1950s redeveloped apartment complex in Santa Monica sells for $ 70 million

By Jorge Casuso

October 4, 2021 – A 38-unit refurbished apartment building that was the subject of a fierce battle to maintain affordable housing in Santa Monica sold for $ 70 million, the seller announced on Monday.

The former rental control building at 301 Ocean Avenue, built in 1952, was owned by Malibu-based Marquis Property Company, Ltd. according to information from CBRE, which represented the seller, sold to an Asian private investor.

301 Ocean Avenue (Courtesy MLS)

Eric Chen, who represented the buyer on the deal, said the new owner “intends to hold this property as a long-term investment.”

“They view this asset as a cross-generational asset and appreciate the total renovation the seller has undertaken to transform it into the most unique, premium building on Ocean Avenue,” said Chen.

In 2013, Marquis Property purchased the three-story, 37,989-square-foot complex built by former Santa Monica Mayor Clo Hoover and her husband for $ 21 million.

The property was “completely remodeled and remodeled between 2015 and 2017, including reducing the number of the original 47 units,” according to CBRE sales agents Laurie Lustig-Bower and Kamran Paydar.

Rental rates start at $ 3,800 per month for garden and studio apartments, $ 7,000 for one-bedroom apartments, and $ 10,000 for two bedrooms, the landlord said.

Penthouse apartments cost between $ 14,000 and $ 15,000 per month.

The original property was developed for a booming middle class by Hoover, the city’s first mayor, and her husband Chester A. Hoover shortly after World War II. The couple changed it fundamentally in 1958.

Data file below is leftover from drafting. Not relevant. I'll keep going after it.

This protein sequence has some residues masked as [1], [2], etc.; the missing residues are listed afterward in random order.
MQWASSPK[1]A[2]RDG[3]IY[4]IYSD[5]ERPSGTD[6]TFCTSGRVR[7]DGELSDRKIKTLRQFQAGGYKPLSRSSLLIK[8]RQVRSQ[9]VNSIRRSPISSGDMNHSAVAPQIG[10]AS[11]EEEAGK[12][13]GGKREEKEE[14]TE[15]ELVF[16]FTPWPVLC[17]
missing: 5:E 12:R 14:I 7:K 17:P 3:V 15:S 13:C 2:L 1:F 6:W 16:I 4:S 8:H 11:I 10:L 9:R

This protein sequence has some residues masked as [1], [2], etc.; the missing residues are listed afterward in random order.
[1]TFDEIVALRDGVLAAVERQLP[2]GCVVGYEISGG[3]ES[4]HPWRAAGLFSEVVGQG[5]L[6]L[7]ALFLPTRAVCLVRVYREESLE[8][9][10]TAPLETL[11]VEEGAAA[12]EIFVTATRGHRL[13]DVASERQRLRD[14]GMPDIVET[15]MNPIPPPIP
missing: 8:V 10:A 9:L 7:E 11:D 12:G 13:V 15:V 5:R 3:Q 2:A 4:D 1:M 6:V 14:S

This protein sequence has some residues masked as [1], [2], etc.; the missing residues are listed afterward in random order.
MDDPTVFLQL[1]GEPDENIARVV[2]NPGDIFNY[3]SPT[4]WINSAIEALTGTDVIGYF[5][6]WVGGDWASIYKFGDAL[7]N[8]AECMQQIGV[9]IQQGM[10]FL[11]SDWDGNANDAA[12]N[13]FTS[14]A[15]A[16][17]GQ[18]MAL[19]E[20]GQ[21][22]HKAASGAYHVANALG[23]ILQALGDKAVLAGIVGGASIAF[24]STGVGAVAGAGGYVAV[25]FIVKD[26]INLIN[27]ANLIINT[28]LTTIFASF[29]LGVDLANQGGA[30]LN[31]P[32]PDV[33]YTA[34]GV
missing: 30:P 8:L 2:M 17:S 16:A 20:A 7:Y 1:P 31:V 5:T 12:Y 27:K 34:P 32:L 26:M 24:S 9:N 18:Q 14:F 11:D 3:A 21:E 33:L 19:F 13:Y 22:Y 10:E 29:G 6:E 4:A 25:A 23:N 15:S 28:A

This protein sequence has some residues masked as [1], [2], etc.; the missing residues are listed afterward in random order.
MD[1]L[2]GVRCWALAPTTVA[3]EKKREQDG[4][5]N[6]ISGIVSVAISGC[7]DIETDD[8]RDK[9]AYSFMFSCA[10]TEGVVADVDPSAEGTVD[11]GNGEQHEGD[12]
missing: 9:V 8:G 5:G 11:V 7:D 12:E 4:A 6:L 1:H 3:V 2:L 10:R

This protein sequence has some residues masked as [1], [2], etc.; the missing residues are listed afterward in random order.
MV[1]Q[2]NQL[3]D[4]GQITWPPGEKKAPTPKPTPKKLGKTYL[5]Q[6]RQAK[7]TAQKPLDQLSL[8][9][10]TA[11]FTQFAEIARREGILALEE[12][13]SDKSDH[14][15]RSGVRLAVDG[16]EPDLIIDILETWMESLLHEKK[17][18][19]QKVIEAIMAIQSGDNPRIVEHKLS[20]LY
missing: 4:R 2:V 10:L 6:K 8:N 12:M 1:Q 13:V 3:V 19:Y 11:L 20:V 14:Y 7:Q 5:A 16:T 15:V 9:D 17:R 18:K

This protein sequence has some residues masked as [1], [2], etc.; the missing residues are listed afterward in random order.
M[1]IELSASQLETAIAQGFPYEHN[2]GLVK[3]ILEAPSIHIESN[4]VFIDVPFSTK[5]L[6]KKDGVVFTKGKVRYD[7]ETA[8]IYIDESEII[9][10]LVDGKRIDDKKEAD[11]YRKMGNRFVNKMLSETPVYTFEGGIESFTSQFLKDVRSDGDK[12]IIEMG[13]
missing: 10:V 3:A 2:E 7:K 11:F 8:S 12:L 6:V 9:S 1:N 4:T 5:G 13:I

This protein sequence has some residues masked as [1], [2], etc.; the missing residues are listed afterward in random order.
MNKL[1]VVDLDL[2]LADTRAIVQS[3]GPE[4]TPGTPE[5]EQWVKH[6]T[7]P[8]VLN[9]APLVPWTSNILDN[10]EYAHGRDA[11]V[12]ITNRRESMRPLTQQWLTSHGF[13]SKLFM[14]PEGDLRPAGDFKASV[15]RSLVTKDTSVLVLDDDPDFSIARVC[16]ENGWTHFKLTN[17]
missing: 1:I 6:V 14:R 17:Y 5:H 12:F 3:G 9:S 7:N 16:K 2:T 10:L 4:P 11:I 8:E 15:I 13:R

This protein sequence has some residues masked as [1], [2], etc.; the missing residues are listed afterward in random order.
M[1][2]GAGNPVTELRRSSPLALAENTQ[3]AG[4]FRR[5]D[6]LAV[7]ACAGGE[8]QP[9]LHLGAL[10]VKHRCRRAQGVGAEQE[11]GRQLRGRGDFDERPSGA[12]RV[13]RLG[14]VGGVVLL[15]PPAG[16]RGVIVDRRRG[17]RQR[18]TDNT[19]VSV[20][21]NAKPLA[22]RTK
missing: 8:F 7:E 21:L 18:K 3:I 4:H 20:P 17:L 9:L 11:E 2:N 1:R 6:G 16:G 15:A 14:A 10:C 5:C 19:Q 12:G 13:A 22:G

The prime oceanfront location at the north end of Ocean Avenue sparked heated arguments when property values ​​skyrocketed in a city run by liberal rental advocates.

In 2007, a Texas contractor attempted to demolish the complex and replace it with luxury condominiums, which would have marked the first condominium complex on Ocean Avenue in two decades.

But monument conservationists and proponents of affordable housing waged a fierce battle that included a failed attempt to mark the building as a memorial

The property was purchased by Trammell Crow, who withdrew the property from the rental market under California’s 1986 Ellis Act. Between 2008 and 2009, the new owner evacuated all tenants from the 47-unit complex.

In 2016, the city granted a use permit for the 1 acre property, paving the way for Marquis to renovate the property as a 38-unit luxury apartment complex (“Pitched Battle Over 1950s Ocean-Front Apartment Building in Santa Monica Ends Quietly , “August 17, 2016.”)

The overhaul paved the way for the recent sale of the property, which includes a fitness center, courtyard, yoga studio, business center, and 24-hour concierge service.

“This beach community is spectacular in every way,” said Paydar. “The high-quality equipment package, the unsurpassed location and the sea view offer the new buyer a very special advantage in Southern California.”

Lustig-Bower: “We are pleased to have achieved a record price for the seller and to have supported an international buyer in acquiring this trophy.”

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